Onfree.com picks up e-Business award within months of startup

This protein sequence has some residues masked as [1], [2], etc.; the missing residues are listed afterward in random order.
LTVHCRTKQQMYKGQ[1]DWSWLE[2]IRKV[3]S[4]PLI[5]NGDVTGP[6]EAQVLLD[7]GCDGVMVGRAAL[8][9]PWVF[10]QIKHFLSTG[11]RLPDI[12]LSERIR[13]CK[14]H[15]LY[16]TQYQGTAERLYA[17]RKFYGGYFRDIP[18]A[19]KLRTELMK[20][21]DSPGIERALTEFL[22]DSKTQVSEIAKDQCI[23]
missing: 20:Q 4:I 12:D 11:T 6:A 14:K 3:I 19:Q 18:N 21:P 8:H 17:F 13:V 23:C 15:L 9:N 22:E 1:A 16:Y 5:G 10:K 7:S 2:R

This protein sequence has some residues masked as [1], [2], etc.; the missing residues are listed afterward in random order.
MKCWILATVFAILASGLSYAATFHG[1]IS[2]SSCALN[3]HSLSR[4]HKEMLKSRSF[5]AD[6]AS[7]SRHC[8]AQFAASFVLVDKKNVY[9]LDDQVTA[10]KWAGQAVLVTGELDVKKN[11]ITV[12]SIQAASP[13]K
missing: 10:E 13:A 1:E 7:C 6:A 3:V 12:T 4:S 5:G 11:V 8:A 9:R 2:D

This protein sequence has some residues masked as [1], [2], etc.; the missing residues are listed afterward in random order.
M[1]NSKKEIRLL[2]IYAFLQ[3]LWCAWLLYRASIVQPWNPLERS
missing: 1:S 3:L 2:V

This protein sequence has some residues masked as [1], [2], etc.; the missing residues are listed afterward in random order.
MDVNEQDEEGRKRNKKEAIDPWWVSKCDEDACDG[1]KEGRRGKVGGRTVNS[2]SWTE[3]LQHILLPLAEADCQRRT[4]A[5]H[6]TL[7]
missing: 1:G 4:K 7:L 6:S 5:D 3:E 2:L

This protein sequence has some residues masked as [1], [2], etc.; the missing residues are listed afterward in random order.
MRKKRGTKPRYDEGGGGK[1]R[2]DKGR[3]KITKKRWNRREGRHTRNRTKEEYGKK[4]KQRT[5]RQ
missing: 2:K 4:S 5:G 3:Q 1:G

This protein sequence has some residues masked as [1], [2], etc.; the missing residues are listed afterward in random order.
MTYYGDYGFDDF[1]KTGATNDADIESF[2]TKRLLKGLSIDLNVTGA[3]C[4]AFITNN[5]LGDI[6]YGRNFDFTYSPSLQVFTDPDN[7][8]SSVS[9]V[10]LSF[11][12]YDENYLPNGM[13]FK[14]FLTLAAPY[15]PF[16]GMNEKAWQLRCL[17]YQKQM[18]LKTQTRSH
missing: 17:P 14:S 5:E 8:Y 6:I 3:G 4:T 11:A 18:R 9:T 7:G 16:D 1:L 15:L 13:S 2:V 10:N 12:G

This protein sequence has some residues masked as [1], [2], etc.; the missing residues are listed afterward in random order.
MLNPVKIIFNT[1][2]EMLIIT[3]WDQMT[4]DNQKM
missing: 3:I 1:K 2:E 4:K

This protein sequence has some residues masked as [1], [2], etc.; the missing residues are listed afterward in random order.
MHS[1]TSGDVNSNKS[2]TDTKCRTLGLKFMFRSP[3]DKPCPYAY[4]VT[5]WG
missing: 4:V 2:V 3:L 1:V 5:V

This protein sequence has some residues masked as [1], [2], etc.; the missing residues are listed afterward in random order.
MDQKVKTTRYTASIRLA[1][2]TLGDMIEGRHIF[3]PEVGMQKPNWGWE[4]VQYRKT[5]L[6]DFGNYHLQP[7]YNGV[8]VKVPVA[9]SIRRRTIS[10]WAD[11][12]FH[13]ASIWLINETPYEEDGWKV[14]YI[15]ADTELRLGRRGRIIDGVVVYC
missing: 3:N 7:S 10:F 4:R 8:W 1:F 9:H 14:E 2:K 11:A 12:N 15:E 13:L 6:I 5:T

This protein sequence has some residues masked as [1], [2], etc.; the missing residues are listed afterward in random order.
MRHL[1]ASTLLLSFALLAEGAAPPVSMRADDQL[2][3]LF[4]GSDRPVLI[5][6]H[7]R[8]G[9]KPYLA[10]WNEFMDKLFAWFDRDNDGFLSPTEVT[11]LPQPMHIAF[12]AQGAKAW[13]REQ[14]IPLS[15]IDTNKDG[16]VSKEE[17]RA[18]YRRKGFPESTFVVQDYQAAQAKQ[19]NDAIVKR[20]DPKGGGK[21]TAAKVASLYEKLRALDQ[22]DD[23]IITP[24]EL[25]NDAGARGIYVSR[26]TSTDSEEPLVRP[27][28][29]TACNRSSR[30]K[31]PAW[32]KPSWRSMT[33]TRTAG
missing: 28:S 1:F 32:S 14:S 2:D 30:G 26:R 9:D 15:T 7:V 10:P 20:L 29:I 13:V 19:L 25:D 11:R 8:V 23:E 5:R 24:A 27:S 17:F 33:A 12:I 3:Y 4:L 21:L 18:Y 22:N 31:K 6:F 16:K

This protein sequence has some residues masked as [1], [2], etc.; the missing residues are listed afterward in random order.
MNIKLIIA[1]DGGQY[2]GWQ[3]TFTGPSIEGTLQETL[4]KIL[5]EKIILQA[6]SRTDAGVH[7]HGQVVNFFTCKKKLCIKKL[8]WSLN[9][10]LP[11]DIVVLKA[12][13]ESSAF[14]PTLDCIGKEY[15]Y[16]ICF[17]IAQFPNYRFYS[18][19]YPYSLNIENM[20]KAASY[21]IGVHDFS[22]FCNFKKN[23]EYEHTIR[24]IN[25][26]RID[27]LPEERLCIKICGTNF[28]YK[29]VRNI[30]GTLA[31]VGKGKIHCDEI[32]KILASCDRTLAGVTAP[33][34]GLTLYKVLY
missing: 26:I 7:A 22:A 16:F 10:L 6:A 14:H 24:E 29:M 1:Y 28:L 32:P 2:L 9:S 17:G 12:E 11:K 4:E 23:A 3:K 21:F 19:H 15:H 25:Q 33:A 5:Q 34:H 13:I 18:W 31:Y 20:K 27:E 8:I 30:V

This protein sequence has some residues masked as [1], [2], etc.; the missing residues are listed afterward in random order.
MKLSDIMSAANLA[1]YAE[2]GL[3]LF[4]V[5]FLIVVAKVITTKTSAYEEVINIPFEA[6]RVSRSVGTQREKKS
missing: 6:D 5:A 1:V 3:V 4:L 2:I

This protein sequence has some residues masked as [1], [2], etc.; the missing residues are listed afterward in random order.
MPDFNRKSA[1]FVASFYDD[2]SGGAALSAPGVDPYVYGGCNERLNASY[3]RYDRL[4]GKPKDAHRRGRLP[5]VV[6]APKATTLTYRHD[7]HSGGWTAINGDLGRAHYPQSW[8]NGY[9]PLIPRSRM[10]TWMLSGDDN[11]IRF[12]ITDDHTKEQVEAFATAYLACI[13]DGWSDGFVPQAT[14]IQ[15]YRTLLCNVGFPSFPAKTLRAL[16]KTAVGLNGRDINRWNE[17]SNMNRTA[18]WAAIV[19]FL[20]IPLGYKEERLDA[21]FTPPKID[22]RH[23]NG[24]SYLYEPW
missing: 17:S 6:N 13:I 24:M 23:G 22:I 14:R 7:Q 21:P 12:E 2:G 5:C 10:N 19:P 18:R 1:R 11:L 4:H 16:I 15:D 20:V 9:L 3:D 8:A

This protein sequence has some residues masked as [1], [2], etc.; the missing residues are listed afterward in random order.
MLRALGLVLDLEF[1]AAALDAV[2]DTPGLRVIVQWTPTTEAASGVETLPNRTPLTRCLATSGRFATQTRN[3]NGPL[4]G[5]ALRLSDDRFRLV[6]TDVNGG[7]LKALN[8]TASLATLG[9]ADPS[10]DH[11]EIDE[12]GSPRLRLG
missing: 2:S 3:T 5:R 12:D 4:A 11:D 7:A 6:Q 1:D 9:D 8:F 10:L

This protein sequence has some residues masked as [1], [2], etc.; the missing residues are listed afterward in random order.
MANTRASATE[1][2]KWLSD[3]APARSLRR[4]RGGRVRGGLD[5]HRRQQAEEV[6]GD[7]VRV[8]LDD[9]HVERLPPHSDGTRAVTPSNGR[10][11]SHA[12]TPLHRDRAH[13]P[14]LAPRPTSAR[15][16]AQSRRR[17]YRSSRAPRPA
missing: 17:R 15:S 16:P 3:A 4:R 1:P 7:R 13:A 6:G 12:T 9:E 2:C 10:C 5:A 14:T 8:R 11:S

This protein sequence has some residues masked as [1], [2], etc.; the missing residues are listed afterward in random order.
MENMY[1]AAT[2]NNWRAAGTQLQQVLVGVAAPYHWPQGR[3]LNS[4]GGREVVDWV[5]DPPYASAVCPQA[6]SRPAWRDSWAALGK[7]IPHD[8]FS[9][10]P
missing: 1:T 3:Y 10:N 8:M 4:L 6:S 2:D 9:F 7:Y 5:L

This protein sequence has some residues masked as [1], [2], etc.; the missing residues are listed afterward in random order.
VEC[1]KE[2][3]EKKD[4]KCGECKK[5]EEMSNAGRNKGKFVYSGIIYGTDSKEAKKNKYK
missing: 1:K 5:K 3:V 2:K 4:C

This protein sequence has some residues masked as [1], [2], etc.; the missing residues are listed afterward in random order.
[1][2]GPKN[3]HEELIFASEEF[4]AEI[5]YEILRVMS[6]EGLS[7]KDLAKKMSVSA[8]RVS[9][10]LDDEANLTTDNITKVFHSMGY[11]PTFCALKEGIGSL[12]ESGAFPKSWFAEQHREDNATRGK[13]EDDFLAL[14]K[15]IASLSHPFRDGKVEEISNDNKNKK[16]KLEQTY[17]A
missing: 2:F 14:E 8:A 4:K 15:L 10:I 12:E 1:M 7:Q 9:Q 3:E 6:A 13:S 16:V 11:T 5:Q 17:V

One of the top ten Tacoma e-Businesses chosen for recognition during last week's e-Business Day celebrations is a start-up company...